Show Posts

This section allows you to view all posts made by this member. Note that you can only see posts made in areas you currently have access to.

Messages - dbeechum

Pages: 1 2 3 [4] 5 6 ... 163
Events / Re: SCHF 2017
« on: April 23, 2017, 04:14:55 AM »
Last I checked, I never really thought seats were in high demand during the talks except as shaded rest points!

The Pub / Re: BA Pubs
« on: April 21, 2017, 09:58:42 PM »
If by direct sales, you mean directly from the author, yes.  But if it's royalties, the author gets the same whether BP or Amazon sells the book.  That's why we do direct sales on the Experimental Brewing website.  We get more than the 80 cent royalty we get from the publisher.

Here's where I get to disagree with Denny and tell him he should pay more attention to his royalty statements. :)

Royalties vary based on retailer discount tiers that the publisher sells units to. Amazon is a deeply discounted seller so an author typically gets less royalty for a book sold through that retail tier. Would get a little more sold via a homebrew shop. Would get the most via direct sales.

Let's say the typical royalty rate is like 10% per copy sold. The first X copies go to cover the author's advance. Once that's covered, the publisher sends you new checks every quarter/half year based on contract.

So if your book sells wholesale at $10, you nominally get $1 per book at normal rates. A book sold through Amazon may only net $0.60-0.80 per sale. A direct copy sale from an author would be closer to $5-10. (Authors typically get the book for around half cover price and then usually sell at cover price.)

Classifieds / Re: Ball Lock Kegs for Sale - $50 (Los Angeles)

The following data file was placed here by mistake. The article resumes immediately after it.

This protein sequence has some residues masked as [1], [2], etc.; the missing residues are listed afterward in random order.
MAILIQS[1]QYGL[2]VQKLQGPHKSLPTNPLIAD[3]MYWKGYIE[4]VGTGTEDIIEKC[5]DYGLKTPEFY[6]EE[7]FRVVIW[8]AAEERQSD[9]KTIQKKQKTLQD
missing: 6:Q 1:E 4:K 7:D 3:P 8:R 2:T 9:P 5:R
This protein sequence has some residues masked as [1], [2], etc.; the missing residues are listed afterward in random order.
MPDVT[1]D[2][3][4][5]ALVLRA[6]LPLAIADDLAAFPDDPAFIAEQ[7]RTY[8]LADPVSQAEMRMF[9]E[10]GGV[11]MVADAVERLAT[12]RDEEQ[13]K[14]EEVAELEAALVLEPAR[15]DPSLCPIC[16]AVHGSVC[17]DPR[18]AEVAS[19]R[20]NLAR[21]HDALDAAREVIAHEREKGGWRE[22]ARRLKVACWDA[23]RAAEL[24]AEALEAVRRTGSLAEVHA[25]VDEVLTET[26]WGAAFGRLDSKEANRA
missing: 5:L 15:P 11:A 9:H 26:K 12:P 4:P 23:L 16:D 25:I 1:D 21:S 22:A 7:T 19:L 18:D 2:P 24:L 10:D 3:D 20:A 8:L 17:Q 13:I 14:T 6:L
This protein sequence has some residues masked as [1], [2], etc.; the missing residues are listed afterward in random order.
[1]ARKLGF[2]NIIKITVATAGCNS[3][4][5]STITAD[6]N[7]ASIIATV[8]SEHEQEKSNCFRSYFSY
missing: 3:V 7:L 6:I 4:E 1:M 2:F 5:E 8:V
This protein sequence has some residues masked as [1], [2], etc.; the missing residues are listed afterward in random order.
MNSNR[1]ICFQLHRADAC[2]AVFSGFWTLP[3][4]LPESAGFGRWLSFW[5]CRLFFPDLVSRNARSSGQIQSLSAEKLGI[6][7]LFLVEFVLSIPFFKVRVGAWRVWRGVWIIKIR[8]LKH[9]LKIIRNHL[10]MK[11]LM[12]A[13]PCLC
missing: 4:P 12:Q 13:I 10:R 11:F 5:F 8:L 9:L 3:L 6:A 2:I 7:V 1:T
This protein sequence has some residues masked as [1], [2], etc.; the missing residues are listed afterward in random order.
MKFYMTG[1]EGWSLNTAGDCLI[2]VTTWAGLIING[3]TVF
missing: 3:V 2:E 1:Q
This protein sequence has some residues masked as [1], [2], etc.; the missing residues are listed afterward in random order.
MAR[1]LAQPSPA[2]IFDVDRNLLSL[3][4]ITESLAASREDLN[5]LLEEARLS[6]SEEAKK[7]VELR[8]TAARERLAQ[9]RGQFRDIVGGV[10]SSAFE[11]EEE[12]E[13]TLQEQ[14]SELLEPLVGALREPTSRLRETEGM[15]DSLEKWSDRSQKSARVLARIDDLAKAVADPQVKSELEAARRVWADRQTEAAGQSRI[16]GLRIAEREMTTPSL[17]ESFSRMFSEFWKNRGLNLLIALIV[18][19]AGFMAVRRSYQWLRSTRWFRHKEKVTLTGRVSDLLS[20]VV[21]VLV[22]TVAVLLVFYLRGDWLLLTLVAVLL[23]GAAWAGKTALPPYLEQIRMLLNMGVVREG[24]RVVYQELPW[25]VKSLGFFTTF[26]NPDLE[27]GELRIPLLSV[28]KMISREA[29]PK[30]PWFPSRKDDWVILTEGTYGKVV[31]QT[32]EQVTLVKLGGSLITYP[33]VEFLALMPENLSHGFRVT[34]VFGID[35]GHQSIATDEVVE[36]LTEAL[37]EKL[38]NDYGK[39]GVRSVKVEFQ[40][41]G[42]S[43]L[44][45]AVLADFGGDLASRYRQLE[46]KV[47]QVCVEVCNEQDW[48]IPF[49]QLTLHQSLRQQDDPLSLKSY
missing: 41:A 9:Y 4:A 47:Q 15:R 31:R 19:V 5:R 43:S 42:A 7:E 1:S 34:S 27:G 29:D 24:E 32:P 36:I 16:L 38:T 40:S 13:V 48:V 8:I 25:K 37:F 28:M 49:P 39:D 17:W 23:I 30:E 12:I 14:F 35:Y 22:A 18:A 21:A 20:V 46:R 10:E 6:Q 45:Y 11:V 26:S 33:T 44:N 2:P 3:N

« on: April 12, 2017, 03:10:36 PM »
If you throw them up on the Falcons Facebook page - I bet they'll be gone in two seconds. (

It's one of my favorites.

All Things Food / Re: Sous-Vide Circulator Recommendations
« on: March 17, 2017, 07:00:23 PM »
Hey, no problem - I think the best part about the sous vide chicken is just how perfectly tender it is - much better than when I would poach or bake chicken breasts for use later.

All Things Food / Re: Sous-Vide Circulator Recommendations
« on: March 17, 2017, 06:16:27 PM »
I have two circulators (I'm a nerd, shocker) - One older Anova Model (this is the newer oner one) and a Joule from ChefSteps (newer, more expensive, but kinda badass - it's chugging away on my corned beef right now)

I really like mine. They just work.

All Things Food / Re: Sous-Vide Circulator Recommendations
« on: March 17, 2017, 03:54:07 PM »
As part of my "attempt to keep my weight down" efforts, I sous vide boneless skinless chicken breasts every week. I actually do two batches - one with cheap frozen chicken and no spices/salt/nada for the dogs, the other with good quality fresh chicken for me. That bag gets salt, pepper, smoked paprika, poultry seasoning. The dog batch gets cook to 153F for 80 minutes and is used for their breakfast. The batch for me gets cooked at 151 for 60 minutes. Both get flash cooled in an ice bath and sliced and re-bagged for storage in the fridge and use doing the week. It's instant sandwich meat, fodder for salads or just about anything else.

The texture on it is amazing and there are times when I just snack on chicken slices.

General Homebrew Discussion / Re: What's Brewing this Weekend?
« on: February 18, 2017, 07:25:27 AM »
My LHBS owner told me today that Wyeast will be removing that yeast from their year-round inventory soon because not enough people are buying it often enough.

Yup - they hit the lager strains hard this year:
2000 Budvar Lager
2001 Pilsen Urquell